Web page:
# “Parametrise” or “parameterise” a curve?

In British English, which one is correct? Does one parameterise a curve or parametrise it?

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I have been using parametrize – Santosh Linkha Aug 28 '12 at 8:36
The main heading in the Oxford English Dictionary says "parameterize"; the other possibilities are also recorded: "parameterise", "parametrise", "parametrize". – Zhen Lin Aug 28 '12 at 9:49
@ZhenLin Please post this as an answer instead of a comment. – MετάEd Aug 29 '12 at 6:18
I would assume then that parametise is dead wrong ? – user68654 Mar 12 '14 at 19:58

Both parameterize and parametrize are acceptable according to the ODO.

Both parameterise and parametrise are acceptable in BE as per Collins.

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True that. I'd go with parameterize, ordinarily, because parameter is the root word, making it more clear. If I were feeling lazy, I'd go with parametrize. – Wolfpack'08 Sep 2 '12 at 8:14

This depends a bit on how one defines "correct". Various dictionaries might accept either or both uses. If you go by the scientific literature, both seem to be widely used.

On the other hand, if you are looking for a spelling that is suggestive of the correct meaning, then you should go with "parametrize" (or "parametrise").

You are not transforming the curve into a parameter, nor are you making it like a parameter. You are making the curve into a parametric curve (not a "parameteric" curve).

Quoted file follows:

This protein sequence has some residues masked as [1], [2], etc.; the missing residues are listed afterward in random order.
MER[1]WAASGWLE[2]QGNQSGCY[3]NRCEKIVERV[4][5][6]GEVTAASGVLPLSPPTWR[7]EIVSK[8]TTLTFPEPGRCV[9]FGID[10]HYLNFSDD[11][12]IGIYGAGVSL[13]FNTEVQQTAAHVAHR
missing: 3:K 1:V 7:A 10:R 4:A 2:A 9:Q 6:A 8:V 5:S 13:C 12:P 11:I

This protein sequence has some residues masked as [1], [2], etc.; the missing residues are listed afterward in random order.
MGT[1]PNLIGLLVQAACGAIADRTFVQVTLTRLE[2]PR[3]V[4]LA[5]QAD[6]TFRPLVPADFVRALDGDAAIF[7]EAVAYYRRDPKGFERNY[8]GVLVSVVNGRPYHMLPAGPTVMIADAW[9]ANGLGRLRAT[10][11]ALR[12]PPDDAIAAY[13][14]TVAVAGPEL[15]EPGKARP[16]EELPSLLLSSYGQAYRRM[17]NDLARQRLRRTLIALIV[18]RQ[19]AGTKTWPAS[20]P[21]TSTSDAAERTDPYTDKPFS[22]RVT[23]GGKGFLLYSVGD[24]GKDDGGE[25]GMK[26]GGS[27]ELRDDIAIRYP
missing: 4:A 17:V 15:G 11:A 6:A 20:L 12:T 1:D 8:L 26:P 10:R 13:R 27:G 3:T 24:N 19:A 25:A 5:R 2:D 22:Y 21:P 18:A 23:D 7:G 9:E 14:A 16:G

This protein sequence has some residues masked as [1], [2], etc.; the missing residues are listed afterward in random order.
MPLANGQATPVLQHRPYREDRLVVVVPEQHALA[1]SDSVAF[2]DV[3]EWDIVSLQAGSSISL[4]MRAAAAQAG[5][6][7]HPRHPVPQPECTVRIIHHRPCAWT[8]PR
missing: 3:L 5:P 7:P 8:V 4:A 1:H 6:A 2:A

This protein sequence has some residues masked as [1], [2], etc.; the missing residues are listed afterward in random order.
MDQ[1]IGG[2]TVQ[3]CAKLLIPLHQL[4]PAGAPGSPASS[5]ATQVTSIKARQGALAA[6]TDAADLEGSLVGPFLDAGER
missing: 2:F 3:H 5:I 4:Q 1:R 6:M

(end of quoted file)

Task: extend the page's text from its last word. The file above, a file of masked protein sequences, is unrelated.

Similarly, one does not "meterize" a topological space to make it into a metric space, and likewise, Thurston didn't pose a "geometerization" conjecture that one can turn certain topological 3-manifolds into living, breathing geometers.

Also, for what little it's worth, as far as mathscinet is concerned, "parametriz*" is almost twice as frequent as "parameteriz*" (13961 hits vs 7720). Not to mention that the earliest use of "parametriz*" in that database is from 1933:

McShane, E. J. Parametrizations of saddle surfaces, with application to the problem of plateau. Trans. Amer. Math. Soc. 35 (1933), no. 3, 716–733. 53A10 (49Q05)

predating the first recorded use of "parameteriz*" by 3 years:

Morse, Marston; A special parameterization of curves. Bull. Amer. Math. Soc. 42 (1936), no. 12, 915–922.

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A difference of three years is not really significant. It's possible both where in common usage in non-published text concurrently and one just happened to get published a few years earlier. If it were a much longer duration that might be a better indicator of what was common at the time. – Huckle Mar 7 at 1:38
"a spelling that is suggestive of the correct meaning" It seems this is the crux. Apparently parametri[s/z]e comes from math circles re parametric curves; parameteri[s/z]e seems borrowed to talk about applying parameters to something in general to modify the outcome. Programmers as a matter of course apply parameters to a display to show/hide/add/subtract or otherwise alter what a user sees depending on applicable parameters, so it seems both are valid based on context? – gordon Jul 15 at 15:36

For what it's worth, parameterize has 1,100,000 search results on Google, while parametrize has 500,000. I would take that as evidence that both are acceptable and in widespread usage.

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Given the various complex strategies for query expansion used by Google Search, I wouldn't assume it's worth very much to count hits for variants like this. – Will May 5 at 13:14
I would expect the words "parametrization" and "parameterization" to be just as commonly used as their verb counterparts. – user3932000 May 13 at 5:46
Perhaps huge demand for coders tilts the ratio of them vs mathematicians so no surprise the Google hits are favoring parameteri[s/z]e over time? (see my comment above re difference of usage/context) – gordon Jul 15 at 15:42